I believe if you ask most people, they would feel like they know their values. I wonder how many they could name them quickly. Do they know the order of their values? Could they explain why they have those values. Could they explain how their values impact their lives? Today, in the information age, there are so many inputs and options that if you simply follow the passion of the moment you can end up in a place you would never have intentionally gone. When you encounter an opportunity, do you have a way of quickly assessing it? When you have many things to do, do you have a benchmark to order them by?
When my son turned 19 he was struggling to find his place. I found out that he didn’t really want to go to college. Through our talk I discovered that he was floundering to find focus in college. He didn’t have a direction in life so working hard at college didn’t have an immediate enough payback. He got a job at a comic book store and considered going to college sometime in the future.
I was frustrated because I was in a position to hire people and I have to filter through many resumes and in one of the first passes we remove all the ones without degrees. It’s just a way to weed down the resumes to a manageable number. I decided to go back to college and get a degree for just this reason. I had a good job making good money but in a down financial climate an extra edge is good to have. I had to get my transcripts from the first time I went to college to apply again and it turned out I had forgotten that my GPA was 1.6 (D+). It was only that high because I got 1 A for rehearsal when I did costuming for a play which I got paid for. Memories of that time flooded back. I was enjoying being young and fee but I had no direction. The many options in life just seemed a lump of equally boring opportunities.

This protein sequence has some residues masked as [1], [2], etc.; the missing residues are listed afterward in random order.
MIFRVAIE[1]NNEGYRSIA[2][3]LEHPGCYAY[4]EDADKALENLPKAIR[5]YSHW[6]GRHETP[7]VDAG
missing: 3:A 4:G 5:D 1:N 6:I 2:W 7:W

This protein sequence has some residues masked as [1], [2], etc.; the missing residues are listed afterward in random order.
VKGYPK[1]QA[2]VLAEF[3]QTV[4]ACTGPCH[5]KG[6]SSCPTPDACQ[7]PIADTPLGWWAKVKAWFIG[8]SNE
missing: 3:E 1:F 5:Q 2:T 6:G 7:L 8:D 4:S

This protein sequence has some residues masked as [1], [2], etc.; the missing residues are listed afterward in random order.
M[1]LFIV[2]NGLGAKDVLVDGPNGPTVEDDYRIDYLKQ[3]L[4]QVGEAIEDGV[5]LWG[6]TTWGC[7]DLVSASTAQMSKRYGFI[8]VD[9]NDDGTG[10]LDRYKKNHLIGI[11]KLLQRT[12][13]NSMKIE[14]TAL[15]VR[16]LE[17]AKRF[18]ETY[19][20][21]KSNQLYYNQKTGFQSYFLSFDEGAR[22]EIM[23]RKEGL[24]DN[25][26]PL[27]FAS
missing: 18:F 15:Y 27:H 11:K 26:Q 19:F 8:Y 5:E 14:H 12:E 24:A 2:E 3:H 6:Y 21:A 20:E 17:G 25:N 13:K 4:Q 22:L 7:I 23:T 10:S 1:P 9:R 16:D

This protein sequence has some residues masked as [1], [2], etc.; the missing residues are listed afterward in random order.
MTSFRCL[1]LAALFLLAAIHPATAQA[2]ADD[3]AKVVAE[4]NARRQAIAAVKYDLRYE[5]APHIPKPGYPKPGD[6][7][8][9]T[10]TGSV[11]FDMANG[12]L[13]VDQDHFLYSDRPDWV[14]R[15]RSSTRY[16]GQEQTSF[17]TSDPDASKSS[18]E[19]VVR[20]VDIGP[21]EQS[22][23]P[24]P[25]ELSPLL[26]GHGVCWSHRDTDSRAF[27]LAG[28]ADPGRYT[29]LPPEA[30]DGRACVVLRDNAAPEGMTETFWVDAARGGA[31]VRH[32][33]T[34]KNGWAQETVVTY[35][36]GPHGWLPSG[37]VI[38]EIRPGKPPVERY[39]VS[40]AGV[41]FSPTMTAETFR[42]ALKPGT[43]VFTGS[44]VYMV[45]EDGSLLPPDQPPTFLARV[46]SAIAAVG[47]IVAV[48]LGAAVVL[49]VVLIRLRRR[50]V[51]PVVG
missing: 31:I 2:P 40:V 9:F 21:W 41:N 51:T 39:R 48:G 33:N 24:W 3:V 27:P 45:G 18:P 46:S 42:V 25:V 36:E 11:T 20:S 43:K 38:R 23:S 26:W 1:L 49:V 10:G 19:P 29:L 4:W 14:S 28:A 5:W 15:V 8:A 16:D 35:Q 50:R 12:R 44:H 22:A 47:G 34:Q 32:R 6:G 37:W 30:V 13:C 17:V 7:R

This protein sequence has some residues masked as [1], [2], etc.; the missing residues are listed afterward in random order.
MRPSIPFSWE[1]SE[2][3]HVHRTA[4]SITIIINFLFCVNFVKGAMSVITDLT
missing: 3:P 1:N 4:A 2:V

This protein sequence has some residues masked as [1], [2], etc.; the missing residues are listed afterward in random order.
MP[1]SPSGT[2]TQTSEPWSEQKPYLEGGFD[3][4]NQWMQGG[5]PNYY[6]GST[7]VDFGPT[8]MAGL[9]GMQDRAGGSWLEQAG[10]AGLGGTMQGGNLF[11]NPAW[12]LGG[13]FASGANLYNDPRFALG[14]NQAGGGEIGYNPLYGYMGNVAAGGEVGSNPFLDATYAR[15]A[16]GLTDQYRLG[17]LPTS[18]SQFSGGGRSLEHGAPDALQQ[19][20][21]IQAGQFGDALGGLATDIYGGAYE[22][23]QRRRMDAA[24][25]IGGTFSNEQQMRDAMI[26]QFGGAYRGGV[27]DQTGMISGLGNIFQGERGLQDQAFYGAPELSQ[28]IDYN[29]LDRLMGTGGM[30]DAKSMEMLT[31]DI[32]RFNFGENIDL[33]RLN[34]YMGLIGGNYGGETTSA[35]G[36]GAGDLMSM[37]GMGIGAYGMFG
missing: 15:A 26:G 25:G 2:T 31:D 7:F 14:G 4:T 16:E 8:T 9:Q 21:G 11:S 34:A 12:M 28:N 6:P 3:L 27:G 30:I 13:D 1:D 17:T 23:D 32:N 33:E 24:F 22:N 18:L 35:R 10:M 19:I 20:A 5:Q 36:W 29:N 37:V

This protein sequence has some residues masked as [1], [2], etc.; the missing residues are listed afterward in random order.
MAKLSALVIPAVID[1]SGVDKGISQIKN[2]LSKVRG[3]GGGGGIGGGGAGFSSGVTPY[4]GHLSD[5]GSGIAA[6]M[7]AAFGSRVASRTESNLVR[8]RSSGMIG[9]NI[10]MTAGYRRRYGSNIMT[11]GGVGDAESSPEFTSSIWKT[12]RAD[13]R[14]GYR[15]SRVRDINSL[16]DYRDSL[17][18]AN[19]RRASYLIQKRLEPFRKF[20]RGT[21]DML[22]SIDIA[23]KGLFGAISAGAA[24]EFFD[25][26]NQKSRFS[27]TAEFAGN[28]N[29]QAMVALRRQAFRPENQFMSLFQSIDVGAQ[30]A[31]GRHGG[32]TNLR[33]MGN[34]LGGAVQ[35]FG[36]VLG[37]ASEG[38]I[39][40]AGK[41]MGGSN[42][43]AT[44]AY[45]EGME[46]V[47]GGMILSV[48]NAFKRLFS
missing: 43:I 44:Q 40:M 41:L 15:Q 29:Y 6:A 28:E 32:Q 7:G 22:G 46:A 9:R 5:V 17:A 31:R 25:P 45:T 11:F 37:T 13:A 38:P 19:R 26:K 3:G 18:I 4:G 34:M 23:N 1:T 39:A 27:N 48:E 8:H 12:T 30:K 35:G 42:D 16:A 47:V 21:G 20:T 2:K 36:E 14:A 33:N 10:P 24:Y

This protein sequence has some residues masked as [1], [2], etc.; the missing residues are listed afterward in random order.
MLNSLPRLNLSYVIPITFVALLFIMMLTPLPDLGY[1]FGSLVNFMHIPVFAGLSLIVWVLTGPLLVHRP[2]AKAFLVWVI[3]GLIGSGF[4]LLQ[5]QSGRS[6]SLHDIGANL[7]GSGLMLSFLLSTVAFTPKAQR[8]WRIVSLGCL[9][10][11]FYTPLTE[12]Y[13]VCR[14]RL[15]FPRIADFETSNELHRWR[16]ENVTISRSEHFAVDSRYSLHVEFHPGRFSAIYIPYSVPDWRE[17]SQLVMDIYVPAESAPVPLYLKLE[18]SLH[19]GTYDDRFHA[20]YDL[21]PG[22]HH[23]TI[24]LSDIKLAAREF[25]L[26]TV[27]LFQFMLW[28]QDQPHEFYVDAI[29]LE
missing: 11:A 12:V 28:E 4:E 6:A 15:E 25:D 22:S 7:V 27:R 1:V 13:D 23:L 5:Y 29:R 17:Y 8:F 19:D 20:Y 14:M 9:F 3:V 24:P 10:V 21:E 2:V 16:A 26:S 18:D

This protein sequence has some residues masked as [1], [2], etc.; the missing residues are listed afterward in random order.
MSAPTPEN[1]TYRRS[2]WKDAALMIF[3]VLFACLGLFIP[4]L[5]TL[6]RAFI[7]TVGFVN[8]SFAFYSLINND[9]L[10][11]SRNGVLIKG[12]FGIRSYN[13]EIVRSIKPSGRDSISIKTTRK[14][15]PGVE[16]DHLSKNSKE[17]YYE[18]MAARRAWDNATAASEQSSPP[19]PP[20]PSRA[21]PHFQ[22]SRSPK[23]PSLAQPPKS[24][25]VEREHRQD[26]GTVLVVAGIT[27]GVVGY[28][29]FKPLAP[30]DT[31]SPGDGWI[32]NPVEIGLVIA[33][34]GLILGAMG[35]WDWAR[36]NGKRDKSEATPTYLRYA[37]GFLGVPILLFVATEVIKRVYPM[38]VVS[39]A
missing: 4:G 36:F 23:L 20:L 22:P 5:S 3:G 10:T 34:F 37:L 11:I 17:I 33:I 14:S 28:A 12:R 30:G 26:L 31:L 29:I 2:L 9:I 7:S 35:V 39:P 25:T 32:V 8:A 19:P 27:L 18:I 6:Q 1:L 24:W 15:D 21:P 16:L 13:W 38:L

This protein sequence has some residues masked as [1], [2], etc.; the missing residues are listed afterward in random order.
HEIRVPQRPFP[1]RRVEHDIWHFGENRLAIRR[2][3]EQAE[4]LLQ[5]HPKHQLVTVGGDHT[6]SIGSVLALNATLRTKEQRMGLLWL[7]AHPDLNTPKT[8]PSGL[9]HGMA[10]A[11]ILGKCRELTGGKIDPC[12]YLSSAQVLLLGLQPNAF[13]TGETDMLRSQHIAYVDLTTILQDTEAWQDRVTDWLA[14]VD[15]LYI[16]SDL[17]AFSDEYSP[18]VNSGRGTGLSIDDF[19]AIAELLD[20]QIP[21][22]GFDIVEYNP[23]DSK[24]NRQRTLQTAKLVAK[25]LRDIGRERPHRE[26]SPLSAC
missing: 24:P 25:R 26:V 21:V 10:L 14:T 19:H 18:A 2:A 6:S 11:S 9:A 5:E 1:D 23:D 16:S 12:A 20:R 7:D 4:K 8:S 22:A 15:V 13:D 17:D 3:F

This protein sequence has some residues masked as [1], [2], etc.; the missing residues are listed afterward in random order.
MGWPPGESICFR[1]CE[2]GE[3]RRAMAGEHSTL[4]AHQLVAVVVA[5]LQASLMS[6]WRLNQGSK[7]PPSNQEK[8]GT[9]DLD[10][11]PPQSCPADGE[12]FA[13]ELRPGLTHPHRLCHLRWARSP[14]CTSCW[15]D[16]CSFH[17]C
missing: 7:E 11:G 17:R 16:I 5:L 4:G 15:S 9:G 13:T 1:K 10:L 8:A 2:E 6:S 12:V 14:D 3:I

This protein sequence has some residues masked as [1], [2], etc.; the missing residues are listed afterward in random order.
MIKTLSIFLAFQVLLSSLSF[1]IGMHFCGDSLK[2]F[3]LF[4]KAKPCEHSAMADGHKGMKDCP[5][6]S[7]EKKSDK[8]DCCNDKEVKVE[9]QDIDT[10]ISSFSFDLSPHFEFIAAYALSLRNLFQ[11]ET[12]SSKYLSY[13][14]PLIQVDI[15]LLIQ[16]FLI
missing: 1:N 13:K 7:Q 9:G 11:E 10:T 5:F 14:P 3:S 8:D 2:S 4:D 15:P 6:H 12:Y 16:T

How did I break out of the young adult doldrums? Well, I had a child. Half way through my second semester of college I found out I was going to be a father. It wasn’t planned. I was actually relieved to leave college and get a real job, and job. That started a twenty year career in the hospitality industry and software development where I passed away time and followed my abilities and took advantage of random opportunities.
Now I’m about to turn 40 and I look back over an amazingly lucky life. My focus had been to provide for my son but now that he is mostly self sufficient I began to think about what I want to do when I grow up. I’m having a mid life awakening.
So, do you have to know your values? No. Would it have helped? I believe so. I found a great book Delivering Happiness by Tony Hsieh – CEO of Zappos.com. It’s a personal story of how Tony struggles with his own passions and discovered how to be happy. It also has great information on the study of happiness.
This book also had some great online resources including a link to a great way to discover your core values with the Mountains and Valleys exercise from Culture Sync. I went through the exercise but I also put my own spin on it. I worked for a large company that had 6 core values but they were each one word. I found that a single work tends to sound too vague to get a picture in your mind. Also, we all really value food, shelter, and companionship but we probably wouldn’t name these in a list of values. These are just what you value but also should be the values that make you unique or bind you to a group. They should define who you are and who you want to be. Your values can change over time so It would be good to schedule some time on your calendar to revisit them.
Here is what I came up with this time.
- Intentional Universal Love
- Eloquent Exhaustive Paced Cooperative Continuous Information
- Solve Real Problems
- Automate the Boring
I plan on using these to judge who I work for and how I spend my free time
What are your values?
How have they impacted your life?
Have you see any other good practices for focusing your life?